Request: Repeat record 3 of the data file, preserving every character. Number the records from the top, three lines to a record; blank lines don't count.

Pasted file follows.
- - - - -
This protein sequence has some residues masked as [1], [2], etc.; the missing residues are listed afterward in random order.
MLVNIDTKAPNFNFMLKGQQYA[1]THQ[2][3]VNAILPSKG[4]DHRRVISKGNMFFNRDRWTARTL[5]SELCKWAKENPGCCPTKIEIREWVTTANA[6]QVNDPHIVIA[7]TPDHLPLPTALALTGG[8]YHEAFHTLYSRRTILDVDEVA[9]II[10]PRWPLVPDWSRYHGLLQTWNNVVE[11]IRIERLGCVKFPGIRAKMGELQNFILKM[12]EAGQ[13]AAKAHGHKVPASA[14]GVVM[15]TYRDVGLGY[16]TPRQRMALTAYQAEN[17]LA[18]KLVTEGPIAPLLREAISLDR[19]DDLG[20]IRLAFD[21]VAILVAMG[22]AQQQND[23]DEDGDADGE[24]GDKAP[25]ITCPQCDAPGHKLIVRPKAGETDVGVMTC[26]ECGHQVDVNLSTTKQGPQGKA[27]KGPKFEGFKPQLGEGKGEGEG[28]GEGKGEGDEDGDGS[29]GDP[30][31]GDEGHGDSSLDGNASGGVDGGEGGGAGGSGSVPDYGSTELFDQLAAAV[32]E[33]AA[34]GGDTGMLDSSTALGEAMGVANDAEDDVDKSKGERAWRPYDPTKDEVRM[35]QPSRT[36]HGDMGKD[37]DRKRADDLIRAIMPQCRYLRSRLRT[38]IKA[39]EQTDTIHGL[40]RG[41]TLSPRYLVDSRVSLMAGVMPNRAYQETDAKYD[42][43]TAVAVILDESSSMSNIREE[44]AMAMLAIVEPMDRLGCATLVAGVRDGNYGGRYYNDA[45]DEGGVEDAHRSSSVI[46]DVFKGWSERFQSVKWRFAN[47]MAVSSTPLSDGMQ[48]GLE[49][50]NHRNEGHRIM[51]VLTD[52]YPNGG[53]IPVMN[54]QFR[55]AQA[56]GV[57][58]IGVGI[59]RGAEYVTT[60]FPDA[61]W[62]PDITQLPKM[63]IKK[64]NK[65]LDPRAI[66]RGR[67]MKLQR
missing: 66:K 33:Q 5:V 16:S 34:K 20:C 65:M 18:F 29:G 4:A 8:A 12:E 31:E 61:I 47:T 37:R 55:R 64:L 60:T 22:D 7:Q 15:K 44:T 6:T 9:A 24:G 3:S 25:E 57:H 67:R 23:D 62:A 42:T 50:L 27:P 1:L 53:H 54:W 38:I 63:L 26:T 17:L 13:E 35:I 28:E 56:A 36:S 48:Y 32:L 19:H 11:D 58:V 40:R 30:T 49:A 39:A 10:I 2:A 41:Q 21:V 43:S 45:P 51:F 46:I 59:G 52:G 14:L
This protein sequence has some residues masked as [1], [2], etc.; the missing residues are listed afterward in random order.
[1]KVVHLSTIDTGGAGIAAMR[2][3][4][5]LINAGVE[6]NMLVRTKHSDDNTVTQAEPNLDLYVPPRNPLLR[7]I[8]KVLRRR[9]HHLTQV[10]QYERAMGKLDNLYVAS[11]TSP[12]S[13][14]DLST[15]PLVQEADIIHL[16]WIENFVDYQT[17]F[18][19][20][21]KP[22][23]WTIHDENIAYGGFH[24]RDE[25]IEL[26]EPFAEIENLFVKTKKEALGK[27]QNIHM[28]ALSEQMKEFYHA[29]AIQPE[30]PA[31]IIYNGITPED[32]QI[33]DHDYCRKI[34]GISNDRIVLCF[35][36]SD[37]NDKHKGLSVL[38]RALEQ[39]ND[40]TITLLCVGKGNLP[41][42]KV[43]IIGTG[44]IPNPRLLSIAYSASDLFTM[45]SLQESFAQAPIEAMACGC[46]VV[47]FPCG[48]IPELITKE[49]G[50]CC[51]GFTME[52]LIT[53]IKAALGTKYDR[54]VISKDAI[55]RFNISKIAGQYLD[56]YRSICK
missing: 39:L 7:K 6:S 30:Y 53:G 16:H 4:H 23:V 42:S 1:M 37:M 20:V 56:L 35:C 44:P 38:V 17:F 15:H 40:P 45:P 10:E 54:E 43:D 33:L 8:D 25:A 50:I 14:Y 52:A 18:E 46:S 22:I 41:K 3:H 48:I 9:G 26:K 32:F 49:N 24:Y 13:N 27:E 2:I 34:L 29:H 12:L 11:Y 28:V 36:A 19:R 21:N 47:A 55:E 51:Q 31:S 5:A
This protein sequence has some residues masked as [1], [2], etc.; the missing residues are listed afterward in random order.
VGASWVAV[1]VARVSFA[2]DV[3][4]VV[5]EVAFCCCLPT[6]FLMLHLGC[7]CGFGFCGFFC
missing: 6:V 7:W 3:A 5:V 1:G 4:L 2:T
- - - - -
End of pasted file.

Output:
This protein sequence has some residues masked as [1], [2], etc.; the missing residues are listed afterward in random order.
VGASWVAV[1]VARVSFA[2]DV[3][4]VV[5]EVAFCCCLPT[6]FLMLHLGC[7]CGFGFCGFFC
missing: 6:V 7:W 3:A 5:V 1:G 4:L 2:T